7. What is some of the nomenclature used in the e-filing arena?
There are two big ones: 1) EFSP - electronic filing service provider; 2) EFM - electronic file manager, which communicates with the case management system and document management system. So EFM is what sits at the courthouse, inside or outside the firewall, and EFSP is a third party service provider who provides the technology for filing or a website where a person can come and file. We found that although we thought people would come to the website, that doesn't happen. You have to go to people and give them software that will connect to your website without them having to do a duplicate data entry. What we call "one click e-filing" basically could start from your matter management software, like ProLaw or Abacus. And with one click, all of the cases that you need to file will be filed right from your software into the website or web server.
On the other hand, if the EFSP is only providing a website that users have to go to in order to file, and fill in all the data and all the forms again, then the filer won't have any interest. Today, what happens for a lawyer is that he has a secretary or assistant, and he creates all the matter in the documents in the law firm's system. Literally, the filing process is printing and writing the check, which is done by the assistant or secretary. So, neither the lawyer not the assistant has any interest in going to a website and filling in all that data again. Unless you can create one-click e-filing, e-fling will not take off. This realization has really paid off for us.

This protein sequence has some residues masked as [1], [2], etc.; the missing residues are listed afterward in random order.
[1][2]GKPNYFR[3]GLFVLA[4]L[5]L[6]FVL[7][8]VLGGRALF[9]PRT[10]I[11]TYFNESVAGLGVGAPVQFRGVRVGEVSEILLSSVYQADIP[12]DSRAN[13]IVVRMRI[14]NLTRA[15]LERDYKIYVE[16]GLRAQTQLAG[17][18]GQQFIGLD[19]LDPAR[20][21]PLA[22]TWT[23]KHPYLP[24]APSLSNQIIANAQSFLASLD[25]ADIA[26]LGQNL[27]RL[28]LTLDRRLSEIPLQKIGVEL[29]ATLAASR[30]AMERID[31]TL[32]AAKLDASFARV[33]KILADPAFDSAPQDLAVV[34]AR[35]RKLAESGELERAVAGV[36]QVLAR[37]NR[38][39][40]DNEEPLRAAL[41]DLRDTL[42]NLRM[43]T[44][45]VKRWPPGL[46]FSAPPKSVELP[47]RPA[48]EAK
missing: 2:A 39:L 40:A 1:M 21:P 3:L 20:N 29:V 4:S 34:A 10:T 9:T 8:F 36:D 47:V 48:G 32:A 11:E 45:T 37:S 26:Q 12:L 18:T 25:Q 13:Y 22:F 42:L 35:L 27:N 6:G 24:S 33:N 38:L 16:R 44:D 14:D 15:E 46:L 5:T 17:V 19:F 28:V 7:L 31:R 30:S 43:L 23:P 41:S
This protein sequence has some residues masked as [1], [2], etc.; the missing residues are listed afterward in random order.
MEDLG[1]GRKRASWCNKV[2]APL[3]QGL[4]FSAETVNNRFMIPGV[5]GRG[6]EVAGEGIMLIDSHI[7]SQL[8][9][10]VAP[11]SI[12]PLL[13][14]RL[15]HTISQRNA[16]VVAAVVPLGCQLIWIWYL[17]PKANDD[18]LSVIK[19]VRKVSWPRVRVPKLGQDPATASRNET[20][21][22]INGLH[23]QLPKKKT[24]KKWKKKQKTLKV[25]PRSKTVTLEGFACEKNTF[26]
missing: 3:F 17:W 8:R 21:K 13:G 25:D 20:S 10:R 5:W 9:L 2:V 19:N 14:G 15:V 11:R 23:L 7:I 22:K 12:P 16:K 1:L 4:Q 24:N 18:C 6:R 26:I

8. How critical is live technical support to e-filing?
I think that unless you can create software which will not require the cost of support, e-filing will not pick up. E-filing programs have to be as simple as creating a Word document. Today, to create a pleading in Word, you do not require technical support often once you have gone through the training. The same thing has to happen to e-filing, and that's exactly what we've done. We've taken the various matter management systems and document creation systems and have brought them together to create a standard package which consists of the documents that the attorney will have to submit and it will also extract the data information and create an XML file, so that we can then hand the document and the data over to the court.
9. What are some of the issues of an e-filing system where the data is controlled by the EFSP?